11th December 2005 photo showing the new line of the kerb at the turning from Hills Road on the right into Kings Hedges Road on the lft.

A view south. Note that the new bit of road to the left is wider than the existing road, and that the existing pavement will presumably also be taken into the new road. This will result in a road over twice as wide as the existing one.

Photo showing the position of the new kerb 11th December 2005

Photo showing the standard of construction of the road vs. the pavement. My prediction that the rough bit at the edge would be for the shared use path came true. So, as ever, the pavement has substandard foundations.

14th of December 2005, with a tarred surface for the road

The view East. This shows how there appears to be work ahead to substantially increase the size of the exit from the A14.

I've been sent a link to a plan for the site. This shows that it is indeed true that we'll have 3 lanes of traffic into Cambridge and 2 our along Histon Road / Cambridge Road. Also, it is apparently the case that the safety auditors have decided that the shared use path will be adequate for all cyclists, even though it is likely to be narrow, badly surfaced, require cyclists to give way a lot, and provide no good way of continuing southbound directly into Cambridge:

This work is having wider implications than just the bit shown in the plan above. At least three other entrances to the Arbury Camp area are being worked on. For instance:

Between Histon Road and Arbury Road.

Rather a sharp turn at this junction.

After that junction, the road is still widened considerably

Leading up to the junction with Arbury Road. This is is already multi-lane and can be daunting to cyclists, but it looks like we'll see an incredibly wide junction in future - the like of which isn't present anywhere else in Cambridge.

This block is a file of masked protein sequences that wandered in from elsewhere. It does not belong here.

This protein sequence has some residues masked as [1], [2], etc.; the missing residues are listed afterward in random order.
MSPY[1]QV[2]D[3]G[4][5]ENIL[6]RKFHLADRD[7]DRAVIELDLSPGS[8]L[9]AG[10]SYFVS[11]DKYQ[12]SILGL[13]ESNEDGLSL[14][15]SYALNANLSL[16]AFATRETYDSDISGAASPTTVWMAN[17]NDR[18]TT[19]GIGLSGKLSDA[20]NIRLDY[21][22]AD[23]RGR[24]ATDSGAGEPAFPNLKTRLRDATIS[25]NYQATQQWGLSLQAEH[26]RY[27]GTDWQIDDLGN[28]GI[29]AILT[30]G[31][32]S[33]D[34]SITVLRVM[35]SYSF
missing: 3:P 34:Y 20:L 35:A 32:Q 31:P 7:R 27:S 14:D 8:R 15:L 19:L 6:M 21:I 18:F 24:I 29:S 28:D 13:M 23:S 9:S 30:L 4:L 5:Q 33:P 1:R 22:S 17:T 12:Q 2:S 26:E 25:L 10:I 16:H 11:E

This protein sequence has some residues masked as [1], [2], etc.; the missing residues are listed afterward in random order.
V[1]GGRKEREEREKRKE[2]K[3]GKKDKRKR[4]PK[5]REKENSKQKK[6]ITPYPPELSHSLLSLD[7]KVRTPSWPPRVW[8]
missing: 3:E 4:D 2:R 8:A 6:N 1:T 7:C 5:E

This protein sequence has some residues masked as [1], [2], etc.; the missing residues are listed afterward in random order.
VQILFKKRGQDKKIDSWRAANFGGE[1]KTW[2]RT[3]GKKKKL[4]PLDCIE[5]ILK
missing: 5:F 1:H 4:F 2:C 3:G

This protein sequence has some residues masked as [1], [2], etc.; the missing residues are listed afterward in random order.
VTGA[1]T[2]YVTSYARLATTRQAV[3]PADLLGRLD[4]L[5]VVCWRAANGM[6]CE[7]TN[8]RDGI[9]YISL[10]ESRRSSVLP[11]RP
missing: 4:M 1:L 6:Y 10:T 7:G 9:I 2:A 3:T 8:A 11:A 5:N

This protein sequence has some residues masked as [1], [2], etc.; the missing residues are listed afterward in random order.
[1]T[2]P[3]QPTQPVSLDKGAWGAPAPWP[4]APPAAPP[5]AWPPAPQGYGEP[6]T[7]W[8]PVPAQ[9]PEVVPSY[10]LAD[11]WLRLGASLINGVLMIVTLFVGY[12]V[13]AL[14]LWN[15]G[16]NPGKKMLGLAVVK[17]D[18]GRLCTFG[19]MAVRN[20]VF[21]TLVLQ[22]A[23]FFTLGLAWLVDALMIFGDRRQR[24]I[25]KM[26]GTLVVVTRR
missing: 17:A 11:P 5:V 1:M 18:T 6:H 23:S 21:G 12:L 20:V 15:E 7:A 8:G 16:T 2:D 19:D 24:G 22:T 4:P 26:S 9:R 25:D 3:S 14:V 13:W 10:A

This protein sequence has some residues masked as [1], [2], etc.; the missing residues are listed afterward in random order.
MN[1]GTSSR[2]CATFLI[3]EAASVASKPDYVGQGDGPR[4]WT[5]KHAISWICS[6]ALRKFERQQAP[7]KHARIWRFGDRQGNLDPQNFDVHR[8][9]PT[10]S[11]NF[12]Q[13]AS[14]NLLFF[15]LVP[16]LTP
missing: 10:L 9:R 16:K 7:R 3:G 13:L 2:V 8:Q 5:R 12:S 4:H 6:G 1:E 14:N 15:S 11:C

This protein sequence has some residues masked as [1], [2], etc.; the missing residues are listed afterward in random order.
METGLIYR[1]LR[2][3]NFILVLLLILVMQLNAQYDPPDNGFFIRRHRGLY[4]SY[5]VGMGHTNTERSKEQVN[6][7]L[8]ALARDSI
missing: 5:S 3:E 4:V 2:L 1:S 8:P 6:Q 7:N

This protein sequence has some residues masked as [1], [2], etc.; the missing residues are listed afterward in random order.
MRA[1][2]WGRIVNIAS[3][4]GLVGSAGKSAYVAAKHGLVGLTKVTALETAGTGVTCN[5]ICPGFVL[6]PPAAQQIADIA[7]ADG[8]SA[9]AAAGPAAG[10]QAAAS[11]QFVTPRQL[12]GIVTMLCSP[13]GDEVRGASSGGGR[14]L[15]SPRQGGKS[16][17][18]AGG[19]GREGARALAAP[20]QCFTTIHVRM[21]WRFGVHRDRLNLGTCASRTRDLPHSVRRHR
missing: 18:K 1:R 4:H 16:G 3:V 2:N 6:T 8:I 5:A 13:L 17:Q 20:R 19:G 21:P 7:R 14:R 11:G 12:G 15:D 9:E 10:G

14th of December: Tarring the road

The view from Arbury Road, showing the width of this entrance to the Arbury Camp site.

The view back towards Arbury Road. The distance between the two kerbs either side of the photo is about 40m (measured as paces. I don't have a tape measure that long).

The view west showing the widening of Kings Hedges Road which is planned here.

Another entrance between Buchan Street and Northfield Avenue. This looks to be designed to have a slip road which is 30m long. For cyclists, this will be like passing a motorway off ramp. It is bad enough having one of these in the opposite direction for Northfield Avenue. We don't need another.

16th December 2005. The entrance to this road is again huge and involved widening of Kings Hedges Road.

16th December 2005: Width of the new side road.

16th December 2005. Facing west at the same location. It seems that there is a long slip road this side of the junction too.

A14 works in connection with Arbury Camp

A14 widening
While supposedly the go-ahead for widening the A14 hasn't happened yet, considerable work is already taking place right now (November / December 2005) to widen it:

The men standing with the digger provide scale.

The width of the widening is more than two lanes of traffic on the existing A14.

This amount of earthmoving is enormously expensive and almost certainly costs the equivalent of many years worth of cycle provision. All this for something which hasn't actually been sanctioned yet. For comparison, see this following photo of £250K worth of cycle facility under construction near Histon. This is construction of a path to well below the recommended standard. Very much on the cheap in comparison with speculative work for the A14:

Some updated information about Arbury Park (as Arbury Camp has now been renamed).

More about Cambridge.
Compare with The Netherlands.

London's cycle route design guide, which is remarkably high quality for the UK. If all provision stuck to this, we'd be a lot better off: http://www.tfl.gov.uk/cycles/company/standards.shtml

Read The Truth about Cambridge which I wrote after four years living in the Netherlands and reflecting on how Cambridge had not changed at all when we visited the city.
Dutch Bike Bits - a shop specialising in tried and tested bicycle parts.